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Winter Term 2019/20

Joachim Kurtz

GPTS Reading Class

Joachim Kurtz

Introduction to Transcultural Studies

The concept of transculturality can be conceptualized both as a heuristic device and a  focus of study. It is embedded in a heterogeneous landscape of theoretical and methodological approaches drawing on many disciplines and covering diverse thematic, historical and geographic areas. Jointly conducted by researchers in the three study foci of the MA Transcultural Studies, this lecture class will explore the contributions and limitations of inherited and current approaches to cultural interactions. Theories and methods will be tested, e.g., in explorations of global art and exhibition practices, appropriations of philosophical and religious ideas, and the relationship between patterns of consumption and exchanges of commodities. The goal of the course is to introduce students to diverse disciplinary perspectives enabling them to frame their own studies of transcultural phenomena.

Joachim Kurtz

MATS Colloquium

Joachim Kurtz

The Present of the Past in East Asia (KBR Intro)

Representations of the past—as tradition, memory, heritage, or myth—play a central role in the self-definitions of cultures, nations and societies. This seminar analyses how such representations were formed, reshaped, and contested in modern and contemporary East Asia. Students will learn how to disentangle the interests, concerns and anxieties that have shaped Chinese, Japanese and, provided sufficient interest, Korean answers to the question of historical continuity since the age of the European expansion. In our investigations, we will scrutinize representations of the past in scholarly works, including histories of thought, science and literature; explore sites of memory, such as monuments, museums, parks and mausoleums; and analyze depictions of historical events and personalities in historiography, film, fiction, music, art, and popular culture. Our discussions will interrogate the different means and media of representing the past; the interests involved in appropriating certain versions of past events or ideas and not others; and explore the implications of such choices for our understanding not only of the past and the present but also about the circulation of ideas across languages and cultures.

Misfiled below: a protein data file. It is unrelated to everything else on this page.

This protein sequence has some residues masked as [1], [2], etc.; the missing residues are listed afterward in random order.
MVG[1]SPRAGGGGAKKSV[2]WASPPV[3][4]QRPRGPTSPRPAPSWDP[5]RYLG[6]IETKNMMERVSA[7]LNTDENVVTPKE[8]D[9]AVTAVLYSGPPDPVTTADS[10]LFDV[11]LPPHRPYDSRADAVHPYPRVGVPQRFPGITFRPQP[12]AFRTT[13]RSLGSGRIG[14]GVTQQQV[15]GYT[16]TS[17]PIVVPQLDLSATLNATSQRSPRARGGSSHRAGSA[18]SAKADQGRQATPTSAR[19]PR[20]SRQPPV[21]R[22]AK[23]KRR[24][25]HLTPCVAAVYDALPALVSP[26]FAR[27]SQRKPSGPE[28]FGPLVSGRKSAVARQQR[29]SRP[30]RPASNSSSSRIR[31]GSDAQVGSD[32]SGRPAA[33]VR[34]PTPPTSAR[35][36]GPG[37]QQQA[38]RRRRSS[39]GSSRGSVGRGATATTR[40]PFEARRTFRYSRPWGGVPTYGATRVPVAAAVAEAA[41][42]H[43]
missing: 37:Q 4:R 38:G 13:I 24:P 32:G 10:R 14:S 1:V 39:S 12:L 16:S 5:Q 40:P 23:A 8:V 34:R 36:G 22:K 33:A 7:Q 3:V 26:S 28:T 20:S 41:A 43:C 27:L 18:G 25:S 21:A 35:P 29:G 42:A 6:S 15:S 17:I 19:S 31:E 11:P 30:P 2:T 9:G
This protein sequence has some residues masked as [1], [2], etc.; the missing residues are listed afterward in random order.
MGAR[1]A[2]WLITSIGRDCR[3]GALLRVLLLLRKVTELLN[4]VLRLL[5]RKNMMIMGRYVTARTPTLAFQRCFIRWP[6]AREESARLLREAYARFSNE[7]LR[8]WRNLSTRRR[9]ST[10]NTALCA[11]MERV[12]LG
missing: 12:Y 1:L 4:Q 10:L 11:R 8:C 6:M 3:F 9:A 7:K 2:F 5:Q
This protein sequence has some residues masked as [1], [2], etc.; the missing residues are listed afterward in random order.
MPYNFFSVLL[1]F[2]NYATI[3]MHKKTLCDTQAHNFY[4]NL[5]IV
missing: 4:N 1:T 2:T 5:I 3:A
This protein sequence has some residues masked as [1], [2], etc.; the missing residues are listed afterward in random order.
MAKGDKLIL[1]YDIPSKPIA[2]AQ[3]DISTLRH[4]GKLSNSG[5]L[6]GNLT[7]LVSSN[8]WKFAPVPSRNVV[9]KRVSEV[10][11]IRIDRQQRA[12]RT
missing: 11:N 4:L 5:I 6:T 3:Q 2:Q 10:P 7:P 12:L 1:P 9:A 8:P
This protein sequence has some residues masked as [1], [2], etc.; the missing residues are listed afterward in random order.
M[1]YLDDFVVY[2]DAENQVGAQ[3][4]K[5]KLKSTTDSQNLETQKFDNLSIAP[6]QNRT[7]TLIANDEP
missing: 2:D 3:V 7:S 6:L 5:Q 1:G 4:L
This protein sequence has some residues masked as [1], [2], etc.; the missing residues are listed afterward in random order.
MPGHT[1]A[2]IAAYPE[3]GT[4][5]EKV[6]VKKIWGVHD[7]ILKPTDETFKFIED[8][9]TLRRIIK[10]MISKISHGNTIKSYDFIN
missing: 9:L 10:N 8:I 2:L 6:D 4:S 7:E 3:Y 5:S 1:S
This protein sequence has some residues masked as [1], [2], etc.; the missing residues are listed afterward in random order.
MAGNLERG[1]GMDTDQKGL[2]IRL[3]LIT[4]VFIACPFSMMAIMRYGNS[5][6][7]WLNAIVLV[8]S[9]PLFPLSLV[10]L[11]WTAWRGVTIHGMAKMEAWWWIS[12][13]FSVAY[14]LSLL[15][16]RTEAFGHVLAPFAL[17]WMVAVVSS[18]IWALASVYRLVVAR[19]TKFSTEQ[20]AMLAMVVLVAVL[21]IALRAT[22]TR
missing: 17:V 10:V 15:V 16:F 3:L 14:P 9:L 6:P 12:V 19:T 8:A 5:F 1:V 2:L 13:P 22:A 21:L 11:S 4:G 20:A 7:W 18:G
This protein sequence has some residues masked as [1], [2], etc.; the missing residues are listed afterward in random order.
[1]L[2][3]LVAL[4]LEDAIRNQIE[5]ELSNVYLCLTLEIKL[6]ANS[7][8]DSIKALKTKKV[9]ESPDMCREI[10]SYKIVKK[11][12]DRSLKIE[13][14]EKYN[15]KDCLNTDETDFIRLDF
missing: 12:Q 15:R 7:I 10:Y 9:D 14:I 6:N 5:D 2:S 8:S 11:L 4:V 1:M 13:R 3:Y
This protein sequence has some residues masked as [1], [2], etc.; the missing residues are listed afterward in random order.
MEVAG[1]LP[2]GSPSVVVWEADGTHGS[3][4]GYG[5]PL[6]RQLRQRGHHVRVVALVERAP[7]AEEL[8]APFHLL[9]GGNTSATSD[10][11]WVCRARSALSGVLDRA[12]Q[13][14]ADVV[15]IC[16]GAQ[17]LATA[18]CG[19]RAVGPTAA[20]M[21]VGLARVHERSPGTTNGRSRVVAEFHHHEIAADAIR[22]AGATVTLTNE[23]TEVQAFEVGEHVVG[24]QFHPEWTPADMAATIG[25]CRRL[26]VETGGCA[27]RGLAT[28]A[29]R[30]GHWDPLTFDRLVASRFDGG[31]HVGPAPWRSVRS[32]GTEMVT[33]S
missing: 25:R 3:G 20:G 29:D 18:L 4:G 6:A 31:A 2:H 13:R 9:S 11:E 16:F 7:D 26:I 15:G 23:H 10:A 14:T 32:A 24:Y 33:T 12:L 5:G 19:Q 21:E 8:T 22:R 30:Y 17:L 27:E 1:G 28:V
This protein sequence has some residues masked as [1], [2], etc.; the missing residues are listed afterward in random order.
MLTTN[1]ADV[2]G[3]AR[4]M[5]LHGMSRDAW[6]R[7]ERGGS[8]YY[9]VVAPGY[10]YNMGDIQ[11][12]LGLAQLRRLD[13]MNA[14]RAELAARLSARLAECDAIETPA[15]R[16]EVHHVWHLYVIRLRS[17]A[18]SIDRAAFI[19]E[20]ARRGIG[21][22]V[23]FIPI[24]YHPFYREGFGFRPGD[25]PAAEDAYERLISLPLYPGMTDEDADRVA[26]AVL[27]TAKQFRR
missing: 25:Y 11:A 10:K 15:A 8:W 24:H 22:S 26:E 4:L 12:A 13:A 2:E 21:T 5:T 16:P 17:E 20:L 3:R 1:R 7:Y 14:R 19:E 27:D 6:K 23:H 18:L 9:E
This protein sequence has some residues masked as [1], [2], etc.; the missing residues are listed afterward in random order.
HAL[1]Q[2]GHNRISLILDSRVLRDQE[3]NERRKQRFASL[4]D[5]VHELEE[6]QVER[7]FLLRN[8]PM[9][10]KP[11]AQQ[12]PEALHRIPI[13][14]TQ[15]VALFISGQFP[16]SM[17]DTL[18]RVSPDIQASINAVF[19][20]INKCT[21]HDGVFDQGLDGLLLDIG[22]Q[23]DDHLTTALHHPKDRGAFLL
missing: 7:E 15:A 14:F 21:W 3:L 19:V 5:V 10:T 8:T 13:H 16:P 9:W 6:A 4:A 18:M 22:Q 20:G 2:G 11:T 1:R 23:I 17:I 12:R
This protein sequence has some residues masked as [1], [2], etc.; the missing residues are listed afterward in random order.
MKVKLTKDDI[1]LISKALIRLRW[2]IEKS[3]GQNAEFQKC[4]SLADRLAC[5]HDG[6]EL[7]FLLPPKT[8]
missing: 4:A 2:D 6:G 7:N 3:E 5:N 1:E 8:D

Martin Hofmann

Visualizing Knowledge in Asia and Europe

Visualizations of knowledge are ubiquitous. Photographs, diagrams, maps, sketches, and drawings are important means of expressing, storing, and conveying knowledge. Yet, their functions and the ways in which they represent knowledge are subject to specific, often local, conventions and usages. Thus, in the course of transcultural exchanges the visualizations of knowledge cannot be simply adopted but need to be adjusted, redrawn, and commented on in order to become comprehensible. And still, their meaning often undergoes considerable transformations in this process. This seminar will explore what visuals can express that words cannot; how and why seemingly similar visual representations convey different messages; how they are “translated” in order to fit particular cultural conceptions; and how they shape or fail to shape discourses in different cultural contexts.